Advancing an internal clock in the device: A real-time value can be downloaded periodically to the devices. The transmitted waveform for providing timing to the devices could then be counted to update the timer in the device, for example, the downloaded time (24 hour clock) could be 01:00:00:00 (hour:minute:second:hundred:second). The devices each update their respective timer by advancing it 0.25 second per each transmitted waveform/message used for timing. A very accurate clock can be maintained and the control unit periodically downloads new time values to keep the system synchronized. Each time a new time is downloaded, the counters for advancing the timers are reset, thus synchronizing all devices to the new real time.
Several different embodiments are possible. A feature(s) of the continuously and periodically transmitted waveform or message from the control unit or other device that is/are used for timing can include:
a) Voltage threshold detection at the devices. When the waveform crosses that threshold, a timer is advanced in each of the respective devices.
1) Multiple threshold detection at the devices. A series of thresholds must be crossed before a timer, or the time, is advanced in the respective devices.
2) A time constraint(s) at the device(s). Only thresholds crossed within specific time limits are used for timing the respective devices.
b) A current pulse or draw at periodic times can be used to synchronize the timing of devices if they are capable of detecting that current pulse on the communication line.
c) A periodic message sent by the control unit or other designated device can be used for advancing timer(s) in the respective devices.
1) Any bit or combination of bits could be used for the synchronization function.
2) A specific message can be used for synchronizing.
This message may be the same message that is periodically sent.
This message may vary and be a time indicating message.
d) A periodic timed message can be transmitted by devices and can be used for the timing function in devices thereby synchronizing all the devices. This message could be a specific timing message or any selected message if the messages are only allowed to be transmitted at periodic time intervals. For example, the devices may have staggered fixed periods during which to transmit “I'm OK” messages and every periodic time there is some message being transmitted.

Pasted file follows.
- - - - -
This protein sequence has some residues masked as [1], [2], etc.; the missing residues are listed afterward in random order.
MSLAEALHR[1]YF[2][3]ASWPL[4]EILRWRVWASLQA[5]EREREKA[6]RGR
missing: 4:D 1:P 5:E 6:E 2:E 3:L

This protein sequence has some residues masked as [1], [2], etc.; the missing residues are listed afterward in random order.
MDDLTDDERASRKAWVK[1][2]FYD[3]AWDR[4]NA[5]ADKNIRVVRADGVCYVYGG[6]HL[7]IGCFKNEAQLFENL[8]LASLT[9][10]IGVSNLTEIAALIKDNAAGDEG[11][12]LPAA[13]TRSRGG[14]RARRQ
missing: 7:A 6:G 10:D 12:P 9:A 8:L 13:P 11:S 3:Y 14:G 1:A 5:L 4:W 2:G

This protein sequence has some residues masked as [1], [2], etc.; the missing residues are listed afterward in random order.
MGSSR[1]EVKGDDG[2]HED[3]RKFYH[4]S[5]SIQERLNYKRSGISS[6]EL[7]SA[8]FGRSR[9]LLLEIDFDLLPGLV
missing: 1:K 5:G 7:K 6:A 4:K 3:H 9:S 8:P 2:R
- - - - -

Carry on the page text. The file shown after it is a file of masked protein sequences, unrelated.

e) A periodic timed cooperative message in which part is transmitted by the control unit, or other designated device and part is transmitted by a device(s) can be used for the timing function in devices.
FIG. 7 illustrates, via a waveform 100, another communications protocol. Waveform 100 includes a message frame interval 100 a which is bounded by a pre-framed level 100 b and a post-frame level 100 c. During the intervals where the levels 100 b and 100 c are present, electrical energy can be supplied by medium 14 to the members of the pluralities 18 and 20 and stored therein. Frame interval 100 a is bounded by a start-frame transition 102 a and an end-frame transition 102 b.
Within the frame interval 110 a are a plurality of eight-bit message bytes B1, B2 . . . Bn. Each pair of bytes is separated by a clock pulse C. The multi-byte message is terminated by an end clock EC which is longer than the interbyte clocks C. Between the end clock EC and the end of frame transition 102 b is a time interval for an optional error indicator E, indicated in phantom.
The waveform 100 is illustrated, for an exemplary purposes only, as exhibiting a 24 volt, monopolar swing between system ground and a 24 volt output potential present on the medium 14. Neither the peak voltage value nor the intraframe voltage values as illustrated in FIG. 7 represent a limitation of the present invention. As would be understood by those of skill in the art, other voltage values could be used without departing form the spirit and scope of the present invention.
As noted above, the waveform 100 is divided, in an over-all sense, into a power phase wherein voltage levels 100 b and 100 c are coupled to the medium 14 by a clock or timing generation device which includes frame/clock drive circuitry such as circuitry 12 b, illustrated in FIG. 1A. It will be understood that the frame/clock drive circuitry could be located in control unit 12 or in any other unit coupled to medium 14. Similar comments apply for example to medium 24.